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This issue of Deathstroke, overall, leaves much to be desired but has enough action combined with depth to keep readers coming back for more despite the flaws. There is little progress with character development and the artwork is full of disproportioned bodies and environments that are almost hard to look at.
We step back in time to see a much younger Slade (much younger being 60) and his son Grant training with Peabody. After an ‘acceptable’ session, we return to the present to see Slade’s degrading condition and his fight with the new Legacy… who proves to be more of a challenge than any of the previous wearers of the Legacy suit.
Deathstroke #5 begins with a flashback scene between Slade, his son and Peabody adds to the mystery of his son Grant’s death and adds to Peabody’s characterization. The scene also adds a little to Christoph’s character, a moot task because of the twist from the last issue. It would have been better to see a more drawn-out training sequence as an excuse for some action, which was very limited in this issue.
I am glad the Deathstroke series has started to get depth, but it has done it at the unnecessary cost of omitting almost all action scenes. This issue had one action scene featuring Grant and Peabody against targets and a huge fight between Deathstroke and Legacy which was resolved very quickly. Neither fight was strategic with the first having no threat and the second leading to an unoriginal cliffhanger.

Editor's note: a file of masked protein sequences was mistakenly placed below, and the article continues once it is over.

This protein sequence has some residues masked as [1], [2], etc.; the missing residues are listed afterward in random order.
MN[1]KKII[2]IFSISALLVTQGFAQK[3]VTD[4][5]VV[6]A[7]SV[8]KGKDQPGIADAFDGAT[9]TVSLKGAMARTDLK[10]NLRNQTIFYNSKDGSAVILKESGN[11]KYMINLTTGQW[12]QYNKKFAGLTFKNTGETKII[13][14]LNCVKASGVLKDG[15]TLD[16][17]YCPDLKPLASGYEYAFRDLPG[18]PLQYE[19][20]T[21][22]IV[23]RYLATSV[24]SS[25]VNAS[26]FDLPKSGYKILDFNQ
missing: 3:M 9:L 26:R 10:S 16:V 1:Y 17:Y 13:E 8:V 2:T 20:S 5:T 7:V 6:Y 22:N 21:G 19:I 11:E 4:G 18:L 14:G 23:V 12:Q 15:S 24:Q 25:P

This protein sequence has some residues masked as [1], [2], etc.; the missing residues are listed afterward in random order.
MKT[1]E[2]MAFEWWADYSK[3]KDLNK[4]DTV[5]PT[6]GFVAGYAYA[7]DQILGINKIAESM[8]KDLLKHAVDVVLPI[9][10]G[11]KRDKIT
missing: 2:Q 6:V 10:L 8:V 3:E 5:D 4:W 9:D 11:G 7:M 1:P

What’s original (at least for the first three issues of Deathstroke) is the use of depth that continues to be used in the story. The characters are given more of a back-story and have some good dialogue, excluding a boring and over-the-borderline confusing narration from Slade that comes out of nowhere and not only leaves just as quickly but never comes back (thankfully).
Joe Bennett’s art brings this issue down the most. Rarely do characters look anatomically correct with rippling muscles and over-lined faces. I understand using a ton of lines on Slade’s face considering his advanced age, but Peabody always looks poorly drawn. His huge two-page spread is ruined because, while the environment looks good, the character in it looks like a pile of colored-mush. There is not much “new” to say about this issue. It has similar pitfalls and strengths like the last issue. But it still feels like, with everything going on, little is being accomplished. This issue felt boring with less strategic action scenes and more atrocious art.
The problem is how long it took this series to develop depth. Not only did almost all previous issues lack it, but this issue does not waste time giving us depth. But it does not come in large quantities. The pacing could be quickened slightly, but the direction this issue has taken is definitely a step in the right direction, if not as solid a step as the previous issue of Deathstroke’s had taken. Avoid this issue if you want a lot of action and more than minimal (but well attempted) depth.